Despite the fact we had a busy day, David tested his brew last night and the specific gravity had remained the same for two days in a row. It was bottling day. We'd used the brown plastic beer bottles and caps before, so he had to sterilize them before bottling the new brew. In the boat, it's sometimes difficult to find space to accomplish such tasks, but he managed to spread out using every flat surface he could find available and got the job done. In addition to the actual brew materials, we were able to buy the sterilizing powder and a sturdy bottle brush at the Tasmanian Brewing Supplies Store (innovative store name, don't you think?). He mixed the required amount of powder with water in my big pressure canner pot, the only vessel large enough to accommodate this amount of liquid. He filled the bottles and let them soak for a couple of hours and then he was ready to begin the bottling process.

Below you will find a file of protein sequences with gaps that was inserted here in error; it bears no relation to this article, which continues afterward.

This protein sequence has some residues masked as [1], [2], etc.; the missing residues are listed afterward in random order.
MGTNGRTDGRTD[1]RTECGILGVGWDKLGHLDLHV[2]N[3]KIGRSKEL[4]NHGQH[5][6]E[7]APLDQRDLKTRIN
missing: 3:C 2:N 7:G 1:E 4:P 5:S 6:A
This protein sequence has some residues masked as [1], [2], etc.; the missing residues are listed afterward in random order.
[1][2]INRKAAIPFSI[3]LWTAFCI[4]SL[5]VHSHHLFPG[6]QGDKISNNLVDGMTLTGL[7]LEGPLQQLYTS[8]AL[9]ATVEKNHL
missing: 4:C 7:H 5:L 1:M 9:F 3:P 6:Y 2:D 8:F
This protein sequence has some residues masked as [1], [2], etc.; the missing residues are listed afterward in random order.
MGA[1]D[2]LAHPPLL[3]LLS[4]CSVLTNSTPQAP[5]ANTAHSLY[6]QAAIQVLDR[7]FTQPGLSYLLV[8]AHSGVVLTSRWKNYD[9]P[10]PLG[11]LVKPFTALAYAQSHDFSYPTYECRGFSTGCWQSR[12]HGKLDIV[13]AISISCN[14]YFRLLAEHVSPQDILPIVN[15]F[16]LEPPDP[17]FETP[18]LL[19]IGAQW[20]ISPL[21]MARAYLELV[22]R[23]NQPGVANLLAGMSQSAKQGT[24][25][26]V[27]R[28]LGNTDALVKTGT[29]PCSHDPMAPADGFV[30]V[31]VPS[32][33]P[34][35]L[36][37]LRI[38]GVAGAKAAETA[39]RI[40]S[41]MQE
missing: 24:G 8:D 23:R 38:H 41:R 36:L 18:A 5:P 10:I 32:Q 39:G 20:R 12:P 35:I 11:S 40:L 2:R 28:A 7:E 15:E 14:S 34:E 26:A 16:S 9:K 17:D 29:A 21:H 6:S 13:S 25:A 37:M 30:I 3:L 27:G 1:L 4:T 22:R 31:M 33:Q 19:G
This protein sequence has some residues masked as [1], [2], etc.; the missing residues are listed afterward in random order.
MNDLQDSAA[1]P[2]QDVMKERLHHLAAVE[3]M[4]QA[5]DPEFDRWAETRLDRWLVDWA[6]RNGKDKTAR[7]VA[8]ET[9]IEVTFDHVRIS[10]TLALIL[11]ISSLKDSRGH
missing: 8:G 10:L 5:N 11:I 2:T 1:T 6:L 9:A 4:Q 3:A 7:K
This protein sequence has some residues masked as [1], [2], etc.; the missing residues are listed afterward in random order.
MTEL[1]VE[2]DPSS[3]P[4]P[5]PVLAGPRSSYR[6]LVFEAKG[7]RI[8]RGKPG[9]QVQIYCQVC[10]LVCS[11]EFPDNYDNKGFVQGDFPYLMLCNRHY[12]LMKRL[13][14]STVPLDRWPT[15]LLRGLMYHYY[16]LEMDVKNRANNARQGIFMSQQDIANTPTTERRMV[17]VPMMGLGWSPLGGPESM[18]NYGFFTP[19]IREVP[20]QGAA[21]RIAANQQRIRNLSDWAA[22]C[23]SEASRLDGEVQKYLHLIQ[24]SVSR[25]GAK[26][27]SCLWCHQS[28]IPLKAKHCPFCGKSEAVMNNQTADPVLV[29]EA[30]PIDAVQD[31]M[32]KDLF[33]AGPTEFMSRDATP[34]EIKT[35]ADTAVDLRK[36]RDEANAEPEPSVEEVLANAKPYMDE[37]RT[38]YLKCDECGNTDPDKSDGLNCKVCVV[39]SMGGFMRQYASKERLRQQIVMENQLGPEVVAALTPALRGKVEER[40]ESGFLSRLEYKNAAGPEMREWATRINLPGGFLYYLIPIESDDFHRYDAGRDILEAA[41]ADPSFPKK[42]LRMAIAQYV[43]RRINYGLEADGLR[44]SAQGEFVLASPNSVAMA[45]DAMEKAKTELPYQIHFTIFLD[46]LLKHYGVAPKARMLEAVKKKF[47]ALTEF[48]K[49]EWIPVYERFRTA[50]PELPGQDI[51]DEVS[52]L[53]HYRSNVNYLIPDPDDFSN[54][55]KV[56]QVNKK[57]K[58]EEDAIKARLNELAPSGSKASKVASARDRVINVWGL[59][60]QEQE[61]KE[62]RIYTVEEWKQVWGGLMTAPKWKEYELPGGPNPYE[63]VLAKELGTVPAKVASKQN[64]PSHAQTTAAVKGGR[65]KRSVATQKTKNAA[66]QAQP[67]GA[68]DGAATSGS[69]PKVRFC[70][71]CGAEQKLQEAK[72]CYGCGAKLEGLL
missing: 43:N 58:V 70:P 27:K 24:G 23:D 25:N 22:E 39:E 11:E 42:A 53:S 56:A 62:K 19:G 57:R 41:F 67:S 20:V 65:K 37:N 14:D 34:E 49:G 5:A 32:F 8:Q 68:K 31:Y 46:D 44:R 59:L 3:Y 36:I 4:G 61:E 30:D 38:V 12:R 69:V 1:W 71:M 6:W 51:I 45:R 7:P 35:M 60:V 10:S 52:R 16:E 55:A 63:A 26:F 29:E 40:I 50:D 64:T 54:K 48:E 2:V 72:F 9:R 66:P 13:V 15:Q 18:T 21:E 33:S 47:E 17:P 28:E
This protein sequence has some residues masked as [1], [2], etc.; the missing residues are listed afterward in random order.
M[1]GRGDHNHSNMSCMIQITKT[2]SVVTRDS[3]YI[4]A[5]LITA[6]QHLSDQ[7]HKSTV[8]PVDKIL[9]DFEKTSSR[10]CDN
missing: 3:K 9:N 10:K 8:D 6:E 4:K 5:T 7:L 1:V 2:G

It's pretty easy. There's a spigot on the side of the brew tub with a long plastic hose which extends into the bottles. He added two sugar drops to each bottle then filled them up and screwed on the twist caps. The sugar drops increase the carbonation of the beer in the bottles. We now have 30 - .75L bottles sitting in a bin in the forward cabin … that's about 6 gallons or 23 liters of home-brewed Australia Pale Ale. They'll need to sit for another two weeks or so before they're ready to drink. That said, we usually feel the need to start testing within a week or so. Quality control is everything.
He's already started a batch of hard cider. The cider will be bottled in about 10-14 days in recycled 1.25L plastic water bottles that we've been collecting. It, too, will require a specific gravity check to confirm it's ready. It takes much longer to ferment the cider and it won't be ready till Christmas.